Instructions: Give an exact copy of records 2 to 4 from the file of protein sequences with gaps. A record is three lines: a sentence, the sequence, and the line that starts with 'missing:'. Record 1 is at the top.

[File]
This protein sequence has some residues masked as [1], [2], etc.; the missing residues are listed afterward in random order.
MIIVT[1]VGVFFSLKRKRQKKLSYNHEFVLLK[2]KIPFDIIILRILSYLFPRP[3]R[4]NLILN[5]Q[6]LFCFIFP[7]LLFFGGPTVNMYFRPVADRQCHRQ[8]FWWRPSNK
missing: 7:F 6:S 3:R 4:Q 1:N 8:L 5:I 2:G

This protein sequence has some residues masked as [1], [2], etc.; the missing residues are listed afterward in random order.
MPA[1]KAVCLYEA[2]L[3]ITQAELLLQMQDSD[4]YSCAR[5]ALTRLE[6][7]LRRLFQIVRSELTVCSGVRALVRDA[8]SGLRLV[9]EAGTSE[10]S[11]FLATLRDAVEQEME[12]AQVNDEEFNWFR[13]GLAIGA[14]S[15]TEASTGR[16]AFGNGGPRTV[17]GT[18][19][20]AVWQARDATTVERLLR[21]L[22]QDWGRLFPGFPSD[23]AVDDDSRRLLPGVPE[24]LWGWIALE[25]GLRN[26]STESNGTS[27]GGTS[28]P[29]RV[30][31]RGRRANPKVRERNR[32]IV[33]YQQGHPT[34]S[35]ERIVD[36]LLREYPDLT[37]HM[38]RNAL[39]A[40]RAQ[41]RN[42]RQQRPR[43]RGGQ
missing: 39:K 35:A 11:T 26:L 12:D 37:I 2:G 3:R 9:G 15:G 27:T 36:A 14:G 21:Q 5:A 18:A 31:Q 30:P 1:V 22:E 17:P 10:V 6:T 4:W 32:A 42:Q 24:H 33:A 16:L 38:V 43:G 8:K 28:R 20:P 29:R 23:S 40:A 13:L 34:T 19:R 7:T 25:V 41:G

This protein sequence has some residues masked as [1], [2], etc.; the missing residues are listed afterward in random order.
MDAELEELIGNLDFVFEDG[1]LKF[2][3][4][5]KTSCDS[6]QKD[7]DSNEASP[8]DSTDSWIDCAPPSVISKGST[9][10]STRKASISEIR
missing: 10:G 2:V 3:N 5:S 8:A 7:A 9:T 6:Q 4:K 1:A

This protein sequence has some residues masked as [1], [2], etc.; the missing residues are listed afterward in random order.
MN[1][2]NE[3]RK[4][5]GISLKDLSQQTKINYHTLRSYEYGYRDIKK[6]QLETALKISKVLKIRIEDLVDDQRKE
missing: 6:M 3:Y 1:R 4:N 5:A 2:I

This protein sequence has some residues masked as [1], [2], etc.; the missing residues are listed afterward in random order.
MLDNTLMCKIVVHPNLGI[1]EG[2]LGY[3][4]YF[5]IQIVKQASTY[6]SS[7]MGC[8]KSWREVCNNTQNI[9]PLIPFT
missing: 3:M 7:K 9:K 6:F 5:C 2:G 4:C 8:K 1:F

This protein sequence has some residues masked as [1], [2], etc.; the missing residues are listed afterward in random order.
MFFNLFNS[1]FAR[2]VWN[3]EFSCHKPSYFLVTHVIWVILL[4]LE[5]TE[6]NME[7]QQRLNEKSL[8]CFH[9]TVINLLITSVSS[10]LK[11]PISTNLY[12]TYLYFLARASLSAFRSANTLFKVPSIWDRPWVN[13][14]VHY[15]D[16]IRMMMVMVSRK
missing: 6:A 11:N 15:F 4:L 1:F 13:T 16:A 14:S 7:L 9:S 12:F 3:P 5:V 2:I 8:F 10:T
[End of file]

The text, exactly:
This protein sequence has some residues masked as [1], [2], etc.; the missing residues are listed afterward in random order.
MPA[1]KAVCLYEA[2]L[3]ITQAELLLQMQDSD[4]YSCAR[5]ALTRLE[6][7]LRRLFQIVRSELTVCSGVRALVRDA[8]SGLRLV[9]EAGTSE[10]S[11]FLATLRDAVEQEME[12]AQVNDEEFNWFR[13]GLAIGA[14]S[15]TEASTGR[16]AFGNGGPRTV[17]GT[18][19][20]AVWQARDATTVERLLR[21]L[22]QDWGRLFPGFPSD[23]AVDDDSRRLLPGVPE[24]LWGWIALE[25]GLRN[26]STESNGTS[27]GGTS[28]P[29]RV[30][31]RGRRANPKVRERNR[32]IV[33]YQQGHPT[34]S[35]ERIVD[36]LLREYPDLT[37]HM[38]RNAL[39]A[40]RAQ[41]RN[42]RQQRPR[43]RGGQ
missing: 39:K 35:A 11:T 26:L 12:D 37:I 2:G 3:R 9:G 15:G 27:T 36:A 14:G 21:Q 5:A 18:A 31:Q 30:P 1:V 22:E 17:P 10:V 6:T 4:W 32:A 42:Q 24:H 33:A 16:L 38:V 43:G 8:K 28:R 20:P 29:R 23:S 40:A 13:L 34:T 19:R 7:T 25:V 41:G

This protein sequence has some residues masked as [1], [2], etc.; the missing residues are listed afterward in random order.
MDAELEELIGNLDFVFEDG[1]LKF[2][3][4][5]KTSCDS[6]QKD[7]DSNEASP[8]DSTDSWIDCAPPSVISKGST[9][10]STRKASISEIR
missing: 10:G 2:V 3:N 5:S 8:A 7:A 9:T 6:Q 4:K 1:A

This protein sequence has some residues masked as [1], [2], etc.; the missing residues are listed afterward in random order.
MN[1][2]NE[3]RK[4][5]GISLKDLSQQTKINYHTLRSYEYGYRDIKK[6]QLETALKISKVLKIRIEDLVDDQRKE
missing: 6:M 3:Y 1:R 4:N 5:A 2:I